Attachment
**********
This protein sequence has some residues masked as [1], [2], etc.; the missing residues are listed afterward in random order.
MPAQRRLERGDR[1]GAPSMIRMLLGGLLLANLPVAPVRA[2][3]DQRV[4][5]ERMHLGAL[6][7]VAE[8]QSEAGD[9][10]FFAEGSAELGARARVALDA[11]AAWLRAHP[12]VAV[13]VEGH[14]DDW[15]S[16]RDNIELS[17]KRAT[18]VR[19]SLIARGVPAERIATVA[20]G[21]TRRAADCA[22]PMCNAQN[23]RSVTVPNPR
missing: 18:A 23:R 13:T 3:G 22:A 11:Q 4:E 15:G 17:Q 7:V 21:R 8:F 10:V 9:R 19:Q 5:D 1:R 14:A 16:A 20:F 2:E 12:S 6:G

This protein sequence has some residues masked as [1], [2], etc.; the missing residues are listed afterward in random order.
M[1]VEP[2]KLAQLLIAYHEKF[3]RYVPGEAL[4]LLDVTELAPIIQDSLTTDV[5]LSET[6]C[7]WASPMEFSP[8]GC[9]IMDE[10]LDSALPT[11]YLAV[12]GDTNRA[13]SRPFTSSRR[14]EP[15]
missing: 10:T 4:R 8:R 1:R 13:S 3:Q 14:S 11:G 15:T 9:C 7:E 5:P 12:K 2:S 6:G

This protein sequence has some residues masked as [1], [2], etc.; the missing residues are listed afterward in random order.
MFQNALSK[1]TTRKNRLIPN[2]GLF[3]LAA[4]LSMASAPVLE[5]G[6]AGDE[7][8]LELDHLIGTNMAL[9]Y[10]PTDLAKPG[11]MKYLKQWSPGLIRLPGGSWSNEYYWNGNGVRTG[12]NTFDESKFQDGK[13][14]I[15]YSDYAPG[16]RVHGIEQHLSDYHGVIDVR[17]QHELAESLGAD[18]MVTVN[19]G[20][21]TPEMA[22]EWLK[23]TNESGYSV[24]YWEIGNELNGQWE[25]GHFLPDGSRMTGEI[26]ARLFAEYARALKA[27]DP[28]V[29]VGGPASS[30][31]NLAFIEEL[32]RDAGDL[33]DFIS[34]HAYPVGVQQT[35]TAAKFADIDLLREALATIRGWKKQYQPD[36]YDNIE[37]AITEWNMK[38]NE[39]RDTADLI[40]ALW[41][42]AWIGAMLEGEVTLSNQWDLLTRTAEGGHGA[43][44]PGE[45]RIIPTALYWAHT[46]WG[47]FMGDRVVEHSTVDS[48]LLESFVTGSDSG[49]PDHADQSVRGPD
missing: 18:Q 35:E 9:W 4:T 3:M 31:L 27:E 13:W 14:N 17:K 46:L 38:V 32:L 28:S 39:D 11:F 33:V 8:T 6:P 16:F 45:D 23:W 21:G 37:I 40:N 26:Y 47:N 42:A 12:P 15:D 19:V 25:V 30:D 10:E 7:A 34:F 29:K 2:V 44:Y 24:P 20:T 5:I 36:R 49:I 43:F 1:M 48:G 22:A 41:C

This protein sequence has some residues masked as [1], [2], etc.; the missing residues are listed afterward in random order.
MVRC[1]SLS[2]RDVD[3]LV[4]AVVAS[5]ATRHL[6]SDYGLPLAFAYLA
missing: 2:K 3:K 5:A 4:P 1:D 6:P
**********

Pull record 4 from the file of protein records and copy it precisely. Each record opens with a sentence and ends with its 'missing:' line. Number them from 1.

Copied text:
This protein sequence has some residues masked as [1], [2], etc.; the missing residues are listed afterward in random order.
MVRC[1]SLS[2]RDVD[3]LV[4]AVVAS[5]ATRHL[6]SDYGLPLAFAYLA
missing: 2:K 3:K 5:A 4:P 1:D 6:P